A recent report by the Food and Agriculture Organisation found that the average kilogram of liveweight beef produced in Uruguay produces 33 kilograms of carbon dioxide equivalent gases.
The figures for Uruguay are relevant for Central Queensland because like them our cattle production system is largely grass fed.
Only about half the liveweight of a cow ends up in edible products so the carbon intensity of your steak would be roughly 60 kilograms. It will cost money to reduce the carbon dioxide in beef production either by reducing stocking rates or by buying the "magic pills" that some reckon will cut the methane that a cow burps or otherwise emits during its life.
Most economic models estimate that a "carbon price" of about 20 cents a kilogram would be needed to achieve "net zero emissions." At that price, you would pay an extra $12 per kilogram for your red meat at the butcher. That would almost double the cost of the rump steak for your next BBQ.
The new Labor government flagged last week that it would join this madness and sign Australia up to the Global Methane Pledge. This pledge commits countries to reduce methane emissions, including those made by cattle, by 30 per cent by 2030. And, the government is committed to Australia becoming "net zero" by 2050.
Why do politicians keep coming up with ways of making it harder to balance family budgets, when Australians are already struggling to make ends meet? Interest rates, power prices and rents are already going up lots. Now the government wants to make it more expensive to buy a rib fillet?
And all this for no or little global benefit. Three of the top four largest methane emitters, China, India and Russia, have refused to sign the methane pledge.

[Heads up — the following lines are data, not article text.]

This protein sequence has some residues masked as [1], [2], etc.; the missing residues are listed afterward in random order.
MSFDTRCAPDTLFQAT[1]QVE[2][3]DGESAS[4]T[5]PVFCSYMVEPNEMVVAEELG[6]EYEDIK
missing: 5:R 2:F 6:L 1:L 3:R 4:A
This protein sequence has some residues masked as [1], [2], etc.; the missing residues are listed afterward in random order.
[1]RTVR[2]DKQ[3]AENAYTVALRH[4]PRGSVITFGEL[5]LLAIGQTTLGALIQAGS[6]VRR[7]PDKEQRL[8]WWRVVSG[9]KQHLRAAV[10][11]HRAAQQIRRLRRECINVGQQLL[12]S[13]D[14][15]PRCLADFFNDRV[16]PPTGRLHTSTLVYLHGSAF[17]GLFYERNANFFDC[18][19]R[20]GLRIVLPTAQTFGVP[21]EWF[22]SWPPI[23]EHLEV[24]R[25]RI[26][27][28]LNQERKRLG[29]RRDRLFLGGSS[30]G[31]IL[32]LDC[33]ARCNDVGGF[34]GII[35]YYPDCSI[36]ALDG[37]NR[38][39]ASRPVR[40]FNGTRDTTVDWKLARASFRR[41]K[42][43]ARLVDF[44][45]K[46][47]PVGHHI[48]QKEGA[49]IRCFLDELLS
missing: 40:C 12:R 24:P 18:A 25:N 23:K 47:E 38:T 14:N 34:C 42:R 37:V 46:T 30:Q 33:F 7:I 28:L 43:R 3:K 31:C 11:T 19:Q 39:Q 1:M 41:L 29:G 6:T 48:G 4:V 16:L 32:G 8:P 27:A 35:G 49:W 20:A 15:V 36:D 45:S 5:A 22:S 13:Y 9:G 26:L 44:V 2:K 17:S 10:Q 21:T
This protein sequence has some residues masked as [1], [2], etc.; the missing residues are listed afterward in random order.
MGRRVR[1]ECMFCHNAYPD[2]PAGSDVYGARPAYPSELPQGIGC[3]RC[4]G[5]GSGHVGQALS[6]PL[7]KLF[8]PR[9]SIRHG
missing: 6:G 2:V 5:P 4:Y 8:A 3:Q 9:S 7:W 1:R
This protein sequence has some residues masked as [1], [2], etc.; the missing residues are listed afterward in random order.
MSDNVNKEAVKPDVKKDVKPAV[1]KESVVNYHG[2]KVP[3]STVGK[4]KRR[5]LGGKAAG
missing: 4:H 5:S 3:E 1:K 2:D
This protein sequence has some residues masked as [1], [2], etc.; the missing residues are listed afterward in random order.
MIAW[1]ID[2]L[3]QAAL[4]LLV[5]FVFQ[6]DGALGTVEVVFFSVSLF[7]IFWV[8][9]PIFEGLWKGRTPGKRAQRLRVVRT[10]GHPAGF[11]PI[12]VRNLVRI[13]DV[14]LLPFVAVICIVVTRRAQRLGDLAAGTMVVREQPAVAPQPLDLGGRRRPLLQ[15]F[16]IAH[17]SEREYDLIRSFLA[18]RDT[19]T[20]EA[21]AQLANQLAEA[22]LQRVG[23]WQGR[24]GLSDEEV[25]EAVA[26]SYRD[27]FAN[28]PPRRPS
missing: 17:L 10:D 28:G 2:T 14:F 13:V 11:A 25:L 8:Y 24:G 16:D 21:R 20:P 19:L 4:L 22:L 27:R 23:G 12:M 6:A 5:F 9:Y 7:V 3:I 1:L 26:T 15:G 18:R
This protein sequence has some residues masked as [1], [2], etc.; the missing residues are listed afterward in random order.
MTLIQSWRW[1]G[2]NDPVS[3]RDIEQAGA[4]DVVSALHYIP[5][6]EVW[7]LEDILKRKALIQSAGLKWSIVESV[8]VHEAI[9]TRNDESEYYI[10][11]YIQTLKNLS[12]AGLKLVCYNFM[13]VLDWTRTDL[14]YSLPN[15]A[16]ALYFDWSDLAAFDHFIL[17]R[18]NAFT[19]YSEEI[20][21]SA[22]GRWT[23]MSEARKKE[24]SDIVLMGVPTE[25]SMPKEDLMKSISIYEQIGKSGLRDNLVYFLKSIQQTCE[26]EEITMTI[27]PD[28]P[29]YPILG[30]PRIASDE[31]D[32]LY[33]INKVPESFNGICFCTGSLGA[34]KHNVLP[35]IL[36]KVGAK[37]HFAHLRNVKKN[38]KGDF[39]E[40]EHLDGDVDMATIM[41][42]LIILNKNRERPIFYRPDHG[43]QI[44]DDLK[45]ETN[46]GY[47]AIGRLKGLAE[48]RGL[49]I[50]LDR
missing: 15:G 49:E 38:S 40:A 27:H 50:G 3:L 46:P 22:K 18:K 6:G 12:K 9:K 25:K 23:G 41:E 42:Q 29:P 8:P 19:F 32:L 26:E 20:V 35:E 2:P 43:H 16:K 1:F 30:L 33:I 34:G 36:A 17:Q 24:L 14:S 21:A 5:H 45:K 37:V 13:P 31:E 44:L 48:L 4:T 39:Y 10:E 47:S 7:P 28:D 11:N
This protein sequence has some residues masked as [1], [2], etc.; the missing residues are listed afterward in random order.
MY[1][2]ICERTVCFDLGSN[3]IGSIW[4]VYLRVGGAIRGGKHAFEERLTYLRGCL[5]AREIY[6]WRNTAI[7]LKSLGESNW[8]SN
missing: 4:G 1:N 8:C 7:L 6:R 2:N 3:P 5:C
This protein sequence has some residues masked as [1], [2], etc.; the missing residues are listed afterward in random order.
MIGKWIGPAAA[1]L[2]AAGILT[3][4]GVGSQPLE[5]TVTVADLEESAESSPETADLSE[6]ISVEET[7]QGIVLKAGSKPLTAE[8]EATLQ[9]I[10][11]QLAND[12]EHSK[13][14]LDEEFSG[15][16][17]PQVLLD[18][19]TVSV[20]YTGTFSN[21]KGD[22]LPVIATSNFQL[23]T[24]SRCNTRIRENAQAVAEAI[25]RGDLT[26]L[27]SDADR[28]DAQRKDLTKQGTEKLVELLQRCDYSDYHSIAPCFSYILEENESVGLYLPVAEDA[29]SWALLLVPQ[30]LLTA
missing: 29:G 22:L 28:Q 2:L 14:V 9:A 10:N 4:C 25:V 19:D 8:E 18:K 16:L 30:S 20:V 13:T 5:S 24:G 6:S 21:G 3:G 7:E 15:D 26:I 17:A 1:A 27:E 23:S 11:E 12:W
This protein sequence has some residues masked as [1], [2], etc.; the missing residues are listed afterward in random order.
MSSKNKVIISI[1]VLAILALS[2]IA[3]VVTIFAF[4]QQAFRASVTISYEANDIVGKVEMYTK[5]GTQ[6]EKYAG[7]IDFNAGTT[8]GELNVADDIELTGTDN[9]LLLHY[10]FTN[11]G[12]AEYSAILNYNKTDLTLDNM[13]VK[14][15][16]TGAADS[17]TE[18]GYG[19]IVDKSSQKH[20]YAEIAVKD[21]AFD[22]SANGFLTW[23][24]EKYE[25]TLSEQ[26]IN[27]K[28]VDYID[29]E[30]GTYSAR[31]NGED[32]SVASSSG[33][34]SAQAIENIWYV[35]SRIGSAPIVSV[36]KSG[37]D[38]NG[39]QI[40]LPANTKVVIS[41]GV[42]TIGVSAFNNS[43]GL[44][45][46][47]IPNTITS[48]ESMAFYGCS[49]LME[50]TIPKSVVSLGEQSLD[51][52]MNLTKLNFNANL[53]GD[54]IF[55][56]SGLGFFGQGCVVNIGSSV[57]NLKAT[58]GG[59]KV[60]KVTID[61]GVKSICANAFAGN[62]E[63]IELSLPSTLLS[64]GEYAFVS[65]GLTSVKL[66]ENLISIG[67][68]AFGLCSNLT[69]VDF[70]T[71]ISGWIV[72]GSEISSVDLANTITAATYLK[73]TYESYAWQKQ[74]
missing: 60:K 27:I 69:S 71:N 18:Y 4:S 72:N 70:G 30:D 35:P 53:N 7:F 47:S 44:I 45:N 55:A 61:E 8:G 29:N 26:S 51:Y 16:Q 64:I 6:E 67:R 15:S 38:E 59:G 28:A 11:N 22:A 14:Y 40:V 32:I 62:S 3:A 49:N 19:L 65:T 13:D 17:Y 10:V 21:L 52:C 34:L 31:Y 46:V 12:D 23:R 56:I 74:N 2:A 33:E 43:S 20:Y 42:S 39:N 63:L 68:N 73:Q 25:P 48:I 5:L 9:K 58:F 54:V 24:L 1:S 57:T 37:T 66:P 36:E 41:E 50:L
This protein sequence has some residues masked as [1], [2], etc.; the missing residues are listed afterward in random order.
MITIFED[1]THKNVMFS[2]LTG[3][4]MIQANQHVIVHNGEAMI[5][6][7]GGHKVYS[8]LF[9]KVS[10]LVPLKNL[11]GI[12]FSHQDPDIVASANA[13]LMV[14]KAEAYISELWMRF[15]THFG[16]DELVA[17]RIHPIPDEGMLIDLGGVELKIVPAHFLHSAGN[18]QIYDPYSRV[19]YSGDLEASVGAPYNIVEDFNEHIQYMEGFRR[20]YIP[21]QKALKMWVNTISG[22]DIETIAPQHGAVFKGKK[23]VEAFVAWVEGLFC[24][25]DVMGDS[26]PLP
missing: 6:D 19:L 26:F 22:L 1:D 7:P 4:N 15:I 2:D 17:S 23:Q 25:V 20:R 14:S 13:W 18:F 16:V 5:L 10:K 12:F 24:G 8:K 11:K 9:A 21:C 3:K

The government claims that it will not put a tax on cattle or force producers to reduce their herd sizes. But these are the same guarantees that Jacinda Ardern gave Kiwi farmers when she signed up to net zero less than 5 years ago. Now the NZ Government is planning to tax its sheep graziers with a so-called "burp tax".
In the Netherlands, farmers were told to cull their herds by a third to meet European climate targets that the government had agreed to with little fuss years before.
Research for the United Nations says that people can only have 14g of red meat a day to meet net zero goals. So if you have a steak tonight make sure it is good, you won't be allowed another for 2 weeks!
This new Pledge also encourages "financial institutions" to take "further parallel specific domestic actions". This is code for saying that banks will be free to make it a condition of a loan that you comply with stocking rates consistent with the global methane pledge.
Already, ANZ has announced that it would impose "low carbon" deadlines for agriculture. The Global Methane Pledge will be weaponised by every climate activist in a high rise tower in Sydney to inflict more pain on the long suffering customers of our big four banks.
Many modern, big companies seem to think that they have the right to determine how you will power your home, what you can say online and, now apparently, even what you can eat. Of course, the people that work for these large companies will shrug off the higher prices for a steak at the fancy restaurants they frequent.
Meanwhile the average Australian will look forward to a "Tiny Tim" future where maybe, just maybe, we are allowed the indulgence of beef once a year on Christmas Day.